The commemoration of Good Friday is a solemn and holy event for Christians. We cannot get to the resurrection of Jesus Christ without traversing through the crucifixion, death, and burial of God’s only begotten son. One of the dividing lines among Christian traditions is the context of Jesus’s Passion and death. When we separate Jesus from His worldly environment and circumstances—being persecuted as a Jewish teacher by a foreign empire and betrayed by compatriots who were threatened by His message and witness—we lose sight that Jesus, both fully God and man, was gruesomely murdered.
This year’s Good Friday is especially poignant for African Americans it comes in the middle of the trial of Derek Chauvin for the gruesome murder of George Floyd. The 9 minutes and 29 seconds that turned the collective stomach of the world have been seared into our shared consciousness and the legacy of this watershed moment is still playing out.
In the same way that we cannot allow our faith to be sanitized, we cannot allow the death of Mr. Floyd to be stripped of the circumstances of institutional racism, poverty, and White Supremacy that led to his brutal death at the hands of one who was charged to serve and protect. It is customary on Good Friday to commemorate the seven last words/sayings of Jesus Christ in solemn worship. In that spirit today, I encourage us to reflect upon the seven last words of George Floyd based upon the police bodycam transcript.
1) Mama, mama, mama!
“When George Floyd called for his mother, he was calling for all of us,” said a friend of mine who is the mother of a young Black son. When Jesus was dying on the cross, He looked to His mother, Mary commending her to John’s care. We can only imagine how Mary felt to see the life slowly leaving her son’s body. In his last moments, Mr. Floyd cried out for the woman who brought him into this world as he realized he was being ripped out of it.
2) Please, man.
When Jesus was on the cross, He appealed to His tormentors to quench His thirst. Mr. Floyd appealed to the humanity of his tormentor to save his life. He was already on the ground and restrained. He was not a threat. This plea echoes the signs of the 1960s strikes when working-class Black people asserted their dignity by simply saying, “I am a Man!” It also echoes the appeal of Sojourner Truth for persons to see and value her humanity by saying, “Ain’t I a Woman?” In the eyes of his murderer, however, Mr. Floyd was not a citizen—much less, a human being.
3) You’re going to kill me, man!
Mr. Floyd told his murderer that he was dying and pleaded with him to stop. As the trial goes on, we are hearing the damning testimony of persons who all say they know they witnessed a murder. An assassination perpetrated by White Supremacy at the hands of the police. How many times have we heard deadly force being justified because of a perceived threat or a need to stand one’s ground?
4) I can’t believe this.
Mr. Floyd’s disbelief that a transaction with an alleged counterfeit bill could cost him his life at the hands of someone who he had worked with. The shock from emergency personnel who clearly saw the signs of distress yet were not allowed to render assistance. The horror of rookie police officers out on their training patrol witnessing a superior crushing the life out of a restrained suspect. We all cannot believe the cruel brutality of White Supremacy—yet it plays before our collective eyes daily with its deadly consequences.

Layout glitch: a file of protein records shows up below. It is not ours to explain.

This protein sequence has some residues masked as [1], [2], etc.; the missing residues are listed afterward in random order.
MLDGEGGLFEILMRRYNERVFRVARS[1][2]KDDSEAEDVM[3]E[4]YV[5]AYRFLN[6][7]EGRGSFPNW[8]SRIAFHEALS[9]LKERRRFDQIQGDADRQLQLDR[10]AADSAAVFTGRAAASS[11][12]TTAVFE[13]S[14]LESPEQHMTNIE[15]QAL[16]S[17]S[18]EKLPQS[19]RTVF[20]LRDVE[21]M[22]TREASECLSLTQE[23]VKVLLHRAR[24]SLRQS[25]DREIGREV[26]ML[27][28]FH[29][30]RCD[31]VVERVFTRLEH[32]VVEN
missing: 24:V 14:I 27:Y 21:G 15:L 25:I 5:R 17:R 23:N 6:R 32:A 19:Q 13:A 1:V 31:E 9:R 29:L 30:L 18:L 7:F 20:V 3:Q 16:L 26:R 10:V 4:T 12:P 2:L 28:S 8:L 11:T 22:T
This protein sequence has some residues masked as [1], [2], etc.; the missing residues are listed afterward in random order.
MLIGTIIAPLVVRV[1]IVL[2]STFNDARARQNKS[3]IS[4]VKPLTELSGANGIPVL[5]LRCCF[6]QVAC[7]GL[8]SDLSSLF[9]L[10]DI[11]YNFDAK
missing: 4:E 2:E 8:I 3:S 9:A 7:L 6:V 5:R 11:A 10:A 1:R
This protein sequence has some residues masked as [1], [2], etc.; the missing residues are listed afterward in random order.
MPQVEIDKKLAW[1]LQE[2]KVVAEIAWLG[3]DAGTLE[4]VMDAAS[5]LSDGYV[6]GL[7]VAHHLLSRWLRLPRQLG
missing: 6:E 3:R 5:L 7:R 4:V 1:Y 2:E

5) Tell my kids, I love them.
Mr. Floyd had a life before he became a martyr, a slogan, and a t-shirt image. He was a friend, a son, and a father. Behind every victim of racism is collateral damage—grieving children, a heartbroken community, the lost potential of what could and should have been. Even though his death has become a symbol of the cost of institutional racism for Black people, Mr. Floyd was a real man with real people who mourn him and were robbed of his presence in their lives.
6) I’m dead.
Between 1920 and 1938, the New York branch of the NAACP hung a flag outside of its office emblazoned with the words, “Another man was lynched today.” In 2015, the flag was revived and updated to say, “Another man was lynched by police today.” Jesus’s death was a public lynching complete with a gambling show. The world has borne witness to Mr. Floyd’s lynching—many anguished, others cheering, and some nonchalant—in the same way that the spectators watched Jesus hang His head on Golgotha as the sun set.
7) I can’t breathe!
The most well-known phrase that embodies how White Supremacy has strangled the life out of Black people globally through the trans-Atlantic slave trade (Maafa), colonialism, apartheid, segregation, and a litany of other terms associated with White Supremacy and anti-Blackness. It was first seared into our memories when we watched Eric Garner have the life choked out of him. On May 25, 2020, over 600 years of global anti-Blackness were distilled into a single moment when a white cop literally ripped the spirit out of a Black man. We remember that Jesus committed His spirit to God as his lungs collapsed from the crucifixion.
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Today as we commemorate one who paid the ultimate price for our eternal salvation, we must also remember those who daily pay the price of the legacy of the brutal and inveterate violence of White Supremacy. Our prayer to make it “on Earth as it is in Heaven” is only as good as the witness and daily steps we take to make sure that Jesus, George Floyd, and so many others have not died in vain. Amen.
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While the other minority-based publications focus on South Dallas, there is only ONE newspaper that focuses on African-Americans in North Dallas and the surrounding areas. It’s the North Dallas Gazette, a good choice when you want to reach a true representation of Dallas African-American consumers.